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An really embarrassing question: I have specified my CVS root, and within this CVS root I have a repository, let call it REP. Within REP, I have a file TEST.TXT where I wanna see all revisions of it. Unfortunately, I cant get this work, i tried the following:

cvs history TEST.TXT
cvs history /REP/TEST.TXT
cvs history REP/TEST.TXT

Anyone an idea what I am doing wrong? Do i miss a command that tells CVS which repository I am referring to?

Many thanks!

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What is the symptom you are seeing when you try to use the "cvs history" command? What is the setting of your CVSROOT environment variable? –  shoover Nov 12 '09 at 18:34
    
BTW cvs history is primarily a machine-readable text dump of information that's hard to read by a human. Are you sure you want that, and not cvs log, which provides history in human-understandable form? –  David Thornley Nov 12 '09 at 18:56

1 Answer 1

I vaguely remember cvs... :-)

The usual way to tell cvs which repository you are using is with the CVSROOT environment variable. If the repository is on localhost then this can just be a full pathname.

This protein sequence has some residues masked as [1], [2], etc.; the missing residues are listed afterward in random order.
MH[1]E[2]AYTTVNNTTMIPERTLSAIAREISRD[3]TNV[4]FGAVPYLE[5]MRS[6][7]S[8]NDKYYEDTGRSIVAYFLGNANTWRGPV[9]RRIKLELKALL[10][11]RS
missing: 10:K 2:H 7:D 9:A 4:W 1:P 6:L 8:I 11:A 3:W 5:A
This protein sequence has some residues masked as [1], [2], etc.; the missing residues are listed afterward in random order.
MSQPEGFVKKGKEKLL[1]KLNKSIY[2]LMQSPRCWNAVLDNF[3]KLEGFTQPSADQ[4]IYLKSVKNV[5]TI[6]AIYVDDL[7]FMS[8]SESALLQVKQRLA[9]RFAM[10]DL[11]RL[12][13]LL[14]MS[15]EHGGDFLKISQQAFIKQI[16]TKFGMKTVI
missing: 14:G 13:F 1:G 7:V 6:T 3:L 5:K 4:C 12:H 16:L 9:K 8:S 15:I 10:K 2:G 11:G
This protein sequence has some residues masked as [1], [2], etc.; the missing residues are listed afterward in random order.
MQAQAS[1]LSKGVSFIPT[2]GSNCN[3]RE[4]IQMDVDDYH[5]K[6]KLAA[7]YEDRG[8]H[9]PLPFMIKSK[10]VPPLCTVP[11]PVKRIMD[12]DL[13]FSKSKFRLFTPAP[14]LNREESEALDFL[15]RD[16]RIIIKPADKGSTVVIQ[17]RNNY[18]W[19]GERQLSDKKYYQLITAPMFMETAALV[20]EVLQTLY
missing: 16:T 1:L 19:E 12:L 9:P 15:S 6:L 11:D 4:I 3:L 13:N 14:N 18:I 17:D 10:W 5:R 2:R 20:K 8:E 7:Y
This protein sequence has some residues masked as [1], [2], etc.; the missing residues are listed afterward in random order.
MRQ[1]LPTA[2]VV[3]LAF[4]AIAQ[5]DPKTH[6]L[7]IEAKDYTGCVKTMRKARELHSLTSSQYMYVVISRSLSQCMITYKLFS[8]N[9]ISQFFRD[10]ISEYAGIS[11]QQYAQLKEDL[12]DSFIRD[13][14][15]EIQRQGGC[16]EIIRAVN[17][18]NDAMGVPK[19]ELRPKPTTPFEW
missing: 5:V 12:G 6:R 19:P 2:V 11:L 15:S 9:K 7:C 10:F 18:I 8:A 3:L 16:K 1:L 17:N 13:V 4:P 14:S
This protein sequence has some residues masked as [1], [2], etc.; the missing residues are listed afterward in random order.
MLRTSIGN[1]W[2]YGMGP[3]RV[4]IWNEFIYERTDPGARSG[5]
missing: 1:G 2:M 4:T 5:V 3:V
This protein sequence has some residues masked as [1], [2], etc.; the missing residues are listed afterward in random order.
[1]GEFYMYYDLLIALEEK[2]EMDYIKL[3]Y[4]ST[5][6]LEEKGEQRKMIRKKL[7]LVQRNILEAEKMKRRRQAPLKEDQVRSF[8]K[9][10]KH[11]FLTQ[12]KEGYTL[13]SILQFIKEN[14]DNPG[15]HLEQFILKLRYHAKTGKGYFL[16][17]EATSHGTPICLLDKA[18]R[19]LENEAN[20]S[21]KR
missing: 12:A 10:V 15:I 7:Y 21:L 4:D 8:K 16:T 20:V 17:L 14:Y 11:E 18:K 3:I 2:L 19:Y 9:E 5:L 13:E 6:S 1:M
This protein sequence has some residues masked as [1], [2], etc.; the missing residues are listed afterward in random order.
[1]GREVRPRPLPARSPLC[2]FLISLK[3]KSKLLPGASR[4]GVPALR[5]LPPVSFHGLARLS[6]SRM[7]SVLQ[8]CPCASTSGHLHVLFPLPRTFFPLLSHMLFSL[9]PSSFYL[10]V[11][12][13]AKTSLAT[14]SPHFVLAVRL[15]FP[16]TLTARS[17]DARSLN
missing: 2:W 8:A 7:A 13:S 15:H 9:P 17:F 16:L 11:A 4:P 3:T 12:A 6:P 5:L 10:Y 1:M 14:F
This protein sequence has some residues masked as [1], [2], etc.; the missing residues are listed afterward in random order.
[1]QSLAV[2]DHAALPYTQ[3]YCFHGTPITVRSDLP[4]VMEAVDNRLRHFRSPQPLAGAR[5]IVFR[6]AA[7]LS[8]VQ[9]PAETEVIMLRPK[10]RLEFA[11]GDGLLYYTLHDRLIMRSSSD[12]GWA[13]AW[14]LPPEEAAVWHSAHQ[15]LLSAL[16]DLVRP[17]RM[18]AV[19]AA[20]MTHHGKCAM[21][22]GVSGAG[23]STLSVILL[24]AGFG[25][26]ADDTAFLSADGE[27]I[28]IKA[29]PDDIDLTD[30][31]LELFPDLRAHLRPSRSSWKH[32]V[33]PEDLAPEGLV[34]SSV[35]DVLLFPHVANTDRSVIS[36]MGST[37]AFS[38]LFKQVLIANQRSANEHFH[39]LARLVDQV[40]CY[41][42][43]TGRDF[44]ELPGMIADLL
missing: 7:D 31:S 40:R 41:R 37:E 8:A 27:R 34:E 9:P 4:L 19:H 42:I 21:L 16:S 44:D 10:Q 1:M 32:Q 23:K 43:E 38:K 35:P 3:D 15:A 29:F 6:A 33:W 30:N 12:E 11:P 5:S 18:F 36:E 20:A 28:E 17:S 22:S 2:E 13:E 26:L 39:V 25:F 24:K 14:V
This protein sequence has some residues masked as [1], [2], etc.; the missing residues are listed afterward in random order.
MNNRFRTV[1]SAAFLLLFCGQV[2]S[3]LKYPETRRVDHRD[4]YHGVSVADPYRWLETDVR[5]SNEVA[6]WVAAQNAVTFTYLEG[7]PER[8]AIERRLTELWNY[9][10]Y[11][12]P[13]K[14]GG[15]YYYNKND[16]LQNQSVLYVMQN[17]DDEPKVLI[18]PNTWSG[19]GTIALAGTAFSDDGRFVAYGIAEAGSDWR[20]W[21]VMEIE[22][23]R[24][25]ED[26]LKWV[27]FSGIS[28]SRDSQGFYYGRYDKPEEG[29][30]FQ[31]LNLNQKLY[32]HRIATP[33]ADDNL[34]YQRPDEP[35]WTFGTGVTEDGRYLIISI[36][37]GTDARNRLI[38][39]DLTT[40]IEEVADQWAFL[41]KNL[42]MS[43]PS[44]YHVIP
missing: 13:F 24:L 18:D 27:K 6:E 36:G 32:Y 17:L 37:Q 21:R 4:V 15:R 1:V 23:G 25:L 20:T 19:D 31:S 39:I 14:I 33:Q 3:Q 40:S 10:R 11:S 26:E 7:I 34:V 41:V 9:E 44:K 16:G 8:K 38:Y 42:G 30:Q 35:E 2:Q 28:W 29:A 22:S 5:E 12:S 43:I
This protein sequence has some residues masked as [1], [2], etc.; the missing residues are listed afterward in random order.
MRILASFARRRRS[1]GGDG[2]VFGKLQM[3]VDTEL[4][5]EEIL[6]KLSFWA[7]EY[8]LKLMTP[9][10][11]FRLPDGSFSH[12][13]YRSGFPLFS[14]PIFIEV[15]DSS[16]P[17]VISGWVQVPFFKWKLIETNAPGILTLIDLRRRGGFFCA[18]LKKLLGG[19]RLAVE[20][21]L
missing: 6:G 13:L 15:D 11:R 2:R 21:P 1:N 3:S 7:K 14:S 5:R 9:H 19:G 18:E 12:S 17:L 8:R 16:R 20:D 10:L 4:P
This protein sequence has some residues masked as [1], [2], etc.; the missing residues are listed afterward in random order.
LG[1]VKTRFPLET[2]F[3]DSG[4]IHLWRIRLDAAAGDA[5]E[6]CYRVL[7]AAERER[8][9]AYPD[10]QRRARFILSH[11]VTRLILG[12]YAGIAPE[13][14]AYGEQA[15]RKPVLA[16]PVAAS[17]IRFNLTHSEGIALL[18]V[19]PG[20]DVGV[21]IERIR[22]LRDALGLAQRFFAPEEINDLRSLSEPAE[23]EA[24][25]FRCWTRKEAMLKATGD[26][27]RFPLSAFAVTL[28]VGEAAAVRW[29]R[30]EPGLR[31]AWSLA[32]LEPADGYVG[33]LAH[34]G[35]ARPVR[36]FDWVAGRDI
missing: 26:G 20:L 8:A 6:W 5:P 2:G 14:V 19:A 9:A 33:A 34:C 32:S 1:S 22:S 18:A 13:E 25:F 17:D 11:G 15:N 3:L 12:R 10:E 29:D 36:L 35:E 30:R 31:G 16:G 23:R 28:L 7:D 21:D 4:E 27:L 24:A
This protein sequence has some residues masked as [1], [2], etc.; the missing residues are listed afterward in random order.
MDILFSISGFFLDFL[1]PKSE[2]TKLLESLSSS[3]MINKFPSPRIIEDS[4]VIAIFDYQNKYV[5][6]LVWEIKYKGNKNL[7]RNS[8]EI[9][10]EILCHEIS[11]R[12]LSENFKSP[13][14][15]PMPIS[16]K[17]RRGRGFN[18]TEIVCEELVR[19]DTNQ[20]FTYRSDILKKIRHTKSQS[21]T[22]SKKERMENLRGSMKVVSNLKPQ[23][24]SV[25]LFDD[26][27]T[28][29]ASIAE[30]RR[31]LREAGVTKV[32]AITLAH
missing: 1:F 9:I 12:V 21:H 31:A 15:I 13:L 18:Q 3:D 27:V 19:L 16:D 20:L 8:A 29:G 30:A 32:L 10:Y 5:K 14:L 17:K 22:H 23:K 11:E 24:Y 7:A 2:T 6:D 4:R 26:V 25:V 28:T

The usual way to get revision history on a file is not to examine the repository-wide history file, but rather it is to run the cvs log command which will extract the rcs revision information for a given file or subtree.

Example:

$ echo $CVSROOT
/home/ross/cvs
$ cvs log q.rb

RCS file: /home/ross/cvs/R3/q.rb,v
Working file: q.rb
head: 1.1
branch: 1.1.1
locks: strict
access list:
symbolic names:
    R1: 1.1.1.1
    ROSS: 1.1.1
keyword substitution: kv
total revisions: 2; selected revisions: 2
description:
----------------------------
revision 1.1
date: 2009-11-12 10:36:27 -0800;  author: ross;  state: Exp;  commitid: MlYKy8V908Lmagbu;
branches:  1.1.1;
Initial revision
----------------------------
revision 1.1.1.1
date: 2009-11-12 10:36:27 -0800;  author: ross;  state: Exp;  lines: +0 -0;  commitid: MlYKy8V908Lmagbu;
initial import
=============================================================================
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